As the industry gathered at the INTX conference in Boston to grapple with the challenges of providing higher broadband speeds and better customer experiences to the home, a growing number of executives are taking a hard look at two important next-generation broadband technologies: Very-High-Bit-Rate Digital Subscriber Line 2 (VDSL2) and G.fast.
“Operators are under pressure to increase performance of home networking,” according Bart Vercammen, Vice President of Product Management at Technicolor. As a result, new technologies are emerging to support service providers in the quest to meet growing customer demand for more robust home-delivered services. Both VDSL2 and G.fast are viable approaches for service providers.
“VDSL2 has been around for the last couple of years and it has been adopted by a number of telecom operators,” Vercammen said. “We can say that VDSL2 is quite mature in terms of technology. VDSL2 is evolving to increase the speeds inside the copper wire through vectoring and is experiencing massive deployment throughout the world.”
G.fast, on the other hand, is relatively new – but rapidly evolving – with chip sets and early standardized elements of G.fast already in place.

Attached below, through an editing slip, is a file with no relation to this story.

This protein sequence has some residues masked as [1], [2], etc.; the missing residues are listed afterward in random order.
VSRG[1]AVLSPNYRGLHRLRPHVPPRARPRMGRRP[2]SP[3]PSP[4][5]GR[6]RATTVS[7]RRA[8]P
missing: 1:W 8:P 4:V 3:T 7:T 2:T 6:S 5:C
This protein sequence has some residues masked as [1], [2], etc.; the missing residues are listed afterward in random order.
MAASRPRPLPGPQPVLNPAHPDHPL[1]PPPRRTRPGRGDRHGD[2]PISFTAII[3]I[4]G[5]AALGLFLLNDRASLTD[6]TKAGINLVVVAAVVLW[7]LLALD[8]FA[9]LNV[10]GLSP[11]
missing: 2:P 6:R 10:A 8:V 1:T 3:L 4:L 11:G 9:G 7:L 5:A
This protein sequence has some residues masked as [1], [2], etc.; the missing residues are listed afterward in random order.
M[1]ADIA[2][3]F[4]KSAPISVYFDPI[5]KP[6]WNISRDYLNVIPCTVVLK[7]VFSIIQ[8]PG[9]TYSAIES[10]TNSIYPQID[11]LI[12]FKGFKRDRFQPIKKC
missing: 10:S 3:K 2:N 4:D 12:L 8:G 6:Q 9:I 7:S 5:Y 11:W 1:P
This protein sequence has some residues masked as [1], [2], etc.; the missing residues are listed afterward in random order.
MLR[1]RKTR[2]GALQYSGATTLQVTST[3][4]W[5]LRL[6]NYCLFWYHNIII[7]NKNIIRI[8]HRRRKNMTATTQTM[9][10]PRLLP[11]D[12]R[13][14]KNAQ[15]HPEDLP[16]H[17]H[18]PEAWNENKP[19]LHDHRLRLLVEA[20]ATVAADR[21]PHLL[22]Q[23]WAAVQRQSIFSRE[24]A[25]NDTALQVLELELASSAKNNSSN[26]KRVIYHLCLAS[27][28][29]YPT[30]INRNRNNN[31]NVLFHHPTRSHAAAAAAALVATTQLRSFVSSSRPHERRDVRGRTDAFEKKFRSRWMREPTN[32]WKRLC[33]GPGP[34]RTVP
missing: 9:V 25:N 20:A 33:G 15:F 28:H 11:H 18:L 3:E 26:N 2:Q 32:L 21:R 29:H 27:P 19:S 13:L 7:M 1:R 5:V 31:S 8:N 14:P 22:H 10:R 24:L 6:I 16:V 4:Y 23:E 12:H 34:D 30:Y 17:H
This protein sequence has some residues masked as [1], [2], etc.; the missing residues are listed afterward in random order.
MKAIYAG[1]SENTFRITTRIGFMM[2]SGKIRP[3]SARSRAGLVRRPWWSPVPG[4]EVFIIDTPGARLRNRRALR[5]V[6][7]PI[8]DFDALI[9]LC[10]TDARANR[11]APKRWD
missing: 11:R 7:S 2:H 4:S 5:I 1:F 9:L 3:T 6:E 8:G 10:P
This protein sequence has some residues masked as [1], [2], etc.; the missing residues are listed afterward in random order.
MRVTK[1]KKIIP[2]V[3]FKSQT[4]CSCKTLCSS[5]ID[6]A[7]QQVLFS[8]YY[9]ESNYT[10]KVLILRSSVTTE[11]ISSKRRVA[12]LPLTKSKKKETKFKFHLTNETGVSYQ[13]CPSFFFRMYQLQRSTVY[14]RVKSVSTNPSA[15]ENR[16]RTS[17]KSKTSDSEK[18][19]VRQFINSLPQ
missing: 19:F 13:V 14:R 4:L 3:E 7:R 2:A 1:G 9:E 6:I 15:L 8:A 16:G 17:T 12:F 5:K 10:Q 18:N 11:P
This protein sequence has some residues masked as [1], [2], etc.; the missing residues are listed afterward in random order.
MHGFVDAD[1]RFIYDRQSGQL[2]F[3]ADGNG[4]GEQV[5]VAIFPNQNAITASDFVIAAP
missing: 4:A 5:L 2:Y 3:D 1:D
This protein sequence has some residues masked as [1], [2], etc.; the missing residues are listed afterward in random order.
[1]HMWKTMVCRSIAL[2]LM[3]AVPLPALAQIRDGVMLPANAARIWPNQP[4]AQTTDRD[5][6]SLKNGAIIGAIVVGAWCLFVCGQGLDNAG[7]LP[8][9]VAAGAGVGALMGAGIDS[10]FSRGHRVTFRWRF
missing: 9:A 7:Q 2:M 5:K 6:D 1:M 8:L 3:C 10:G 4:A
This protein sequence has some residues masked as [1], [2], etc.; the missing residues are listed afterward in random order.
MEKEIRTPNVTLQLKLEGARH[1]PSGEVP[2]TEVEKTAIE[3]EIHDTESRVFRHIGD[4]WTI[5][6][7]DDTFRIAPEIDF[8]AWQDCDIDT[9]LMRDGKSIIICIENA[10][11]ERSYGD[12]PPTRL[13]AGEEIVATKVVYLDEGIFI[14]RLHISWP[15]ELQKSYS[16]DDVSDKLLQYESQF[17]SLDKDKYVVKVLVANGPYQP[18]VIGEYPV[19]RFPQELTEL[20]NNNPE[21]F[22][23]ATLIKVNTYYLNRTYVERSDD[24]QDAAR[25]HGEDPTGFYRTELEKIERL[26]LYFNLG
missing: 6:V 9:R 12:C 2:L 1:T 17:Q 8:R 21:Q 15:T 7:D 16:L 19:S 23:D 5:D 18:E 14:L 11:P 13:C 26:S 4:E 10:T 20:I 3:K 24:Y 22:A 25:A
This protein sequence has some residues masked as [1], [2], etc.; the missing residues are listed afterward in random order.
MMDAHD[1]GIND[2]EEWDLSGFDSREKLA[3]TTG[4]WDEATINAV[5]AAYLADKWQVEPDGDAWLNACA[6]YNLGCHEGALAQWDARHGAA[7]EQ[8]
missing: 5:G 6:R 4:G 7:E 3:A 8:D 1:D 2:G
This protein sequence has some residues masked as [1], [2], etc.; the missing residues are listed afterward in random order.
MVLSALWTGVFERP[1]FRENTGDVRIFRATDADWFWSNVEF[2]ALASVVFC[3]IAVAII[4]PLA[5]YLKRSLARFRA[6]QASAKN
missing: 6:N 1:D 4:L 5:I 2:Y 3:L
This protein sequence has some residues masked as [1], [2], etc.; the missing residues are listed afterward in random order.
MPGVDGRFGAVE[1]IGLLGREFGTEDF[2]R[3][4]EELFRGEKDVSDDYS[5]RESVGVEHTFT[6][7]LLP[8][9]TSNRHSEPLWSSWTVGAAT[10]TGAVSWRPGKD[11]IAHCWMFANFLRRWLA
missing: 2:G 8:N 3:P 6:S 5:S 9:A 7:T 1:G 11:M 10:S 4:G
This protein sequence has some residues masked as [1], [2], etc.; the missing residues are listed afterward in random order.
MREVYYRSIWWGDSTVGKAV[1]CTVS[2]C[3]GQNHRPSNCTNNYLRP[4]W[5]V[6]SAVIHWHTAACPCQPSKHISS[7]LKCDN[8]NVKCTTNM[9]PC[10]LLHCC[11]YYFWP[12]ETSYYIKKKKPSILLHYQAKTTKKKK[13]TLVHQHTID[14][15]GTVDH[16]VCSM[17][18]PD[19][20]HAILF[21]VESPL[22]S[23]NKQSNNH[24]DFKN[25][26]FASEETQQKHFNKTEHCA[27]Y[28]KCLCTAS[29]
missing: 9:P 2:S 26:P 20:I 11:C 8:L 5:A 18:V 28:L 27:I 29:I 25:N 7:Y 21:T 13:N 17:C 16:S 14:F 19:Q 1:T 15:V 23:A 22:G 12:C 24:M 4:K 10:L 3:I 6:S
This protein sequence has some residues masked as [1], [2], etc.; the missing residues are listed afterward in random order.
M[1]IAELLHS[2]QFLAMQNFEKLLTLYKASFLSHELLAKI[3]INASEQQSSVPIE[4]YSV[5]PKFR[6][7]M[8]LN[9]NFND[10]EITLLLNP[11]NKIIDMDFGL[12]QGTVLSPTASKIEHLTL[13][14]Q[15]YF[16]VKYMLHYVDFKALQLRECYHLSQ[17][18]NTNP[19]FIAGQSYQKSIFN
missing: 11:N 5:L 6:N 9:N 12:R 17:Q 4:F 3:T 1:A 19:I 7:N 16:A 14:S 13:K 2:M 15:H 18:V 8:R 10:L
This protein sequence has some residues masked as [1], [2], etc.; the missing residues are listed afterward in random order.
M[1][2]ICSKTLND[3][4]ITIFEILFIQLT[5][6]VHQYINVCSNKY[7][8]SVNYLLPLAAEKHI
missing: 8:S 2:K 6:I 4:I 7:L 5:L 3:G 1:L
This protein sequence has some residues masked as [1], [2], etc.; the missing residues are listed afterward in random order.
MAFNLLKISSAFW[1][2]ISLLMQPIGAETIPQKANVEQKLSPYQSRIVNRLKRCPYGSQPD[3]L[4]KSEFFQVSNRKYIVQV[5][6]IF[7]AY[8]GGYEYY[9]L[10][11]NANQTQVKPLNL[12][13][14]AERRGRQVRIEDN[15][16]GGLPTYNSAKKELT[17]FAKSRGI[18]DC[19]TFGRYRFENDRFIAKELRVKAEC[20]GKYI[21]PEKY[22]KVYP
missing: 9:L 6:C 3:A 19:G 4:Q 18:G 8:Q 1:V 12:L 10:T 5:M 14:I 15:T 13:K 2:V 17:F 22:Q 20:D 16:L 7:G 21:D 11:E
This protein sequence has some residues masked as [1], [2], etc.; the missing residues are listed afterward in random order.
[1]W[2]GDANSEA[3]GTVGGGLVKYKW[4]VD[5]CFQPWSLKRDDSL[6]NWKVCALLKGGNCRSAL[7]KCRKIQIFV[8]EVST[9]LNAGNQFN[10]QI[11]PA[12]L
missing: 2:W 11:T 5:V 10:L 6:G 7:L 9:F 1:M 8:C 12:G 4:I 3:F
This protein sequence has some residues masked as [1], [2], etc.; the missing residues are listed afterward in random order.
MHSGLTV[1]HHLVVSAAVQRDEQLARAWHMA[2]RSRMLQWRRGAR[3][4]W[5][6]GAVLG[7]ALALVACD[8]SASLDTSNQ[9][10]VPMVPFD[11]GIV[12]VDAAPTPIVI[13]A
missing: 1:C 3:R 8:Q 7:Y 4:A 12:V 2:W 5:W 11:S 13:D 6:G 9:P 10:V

“G.fast is a technology that is in the trial stage,” Vercammen says. “It is being used by a number of telecom operators, mostly to try out in lab conditions – though in some cases there are live deployments – to see what the technology can deliver.”
Each technology brings distinct challenges and opportunities depending on service providers’ strategies and markets – with speed and distance being two major considerations.
“With VDSL2, you typically are bound to a maximum of about 300 meters in fiber-to-the cabinet deployments,” Vercammen explained. “The evolution of ADSL to VDSL has brought the speeds up to between 25 megabits to 100 megabits in the downstream. G.fast will increase that speed from 100 megabits to 1 gigabit – however the distance limits are only 30-to-40 meters from customers’ homes,” he says.
Technicolor is focused on pushing the industry toward interoperability that these standards can be adopted faster.
“We are involved in the interoperability programs and our technology is being used as reference customer premises equipment (CPE) for those tests,” Vercammen says. “We are working with operators as well as standards bodies to develop these technologies. We are making the essential investments in equipment that advances those technologies so the early market adopters can start deploying our product.”
To hear Vercammen’s candid thoughts on this issue, listen below: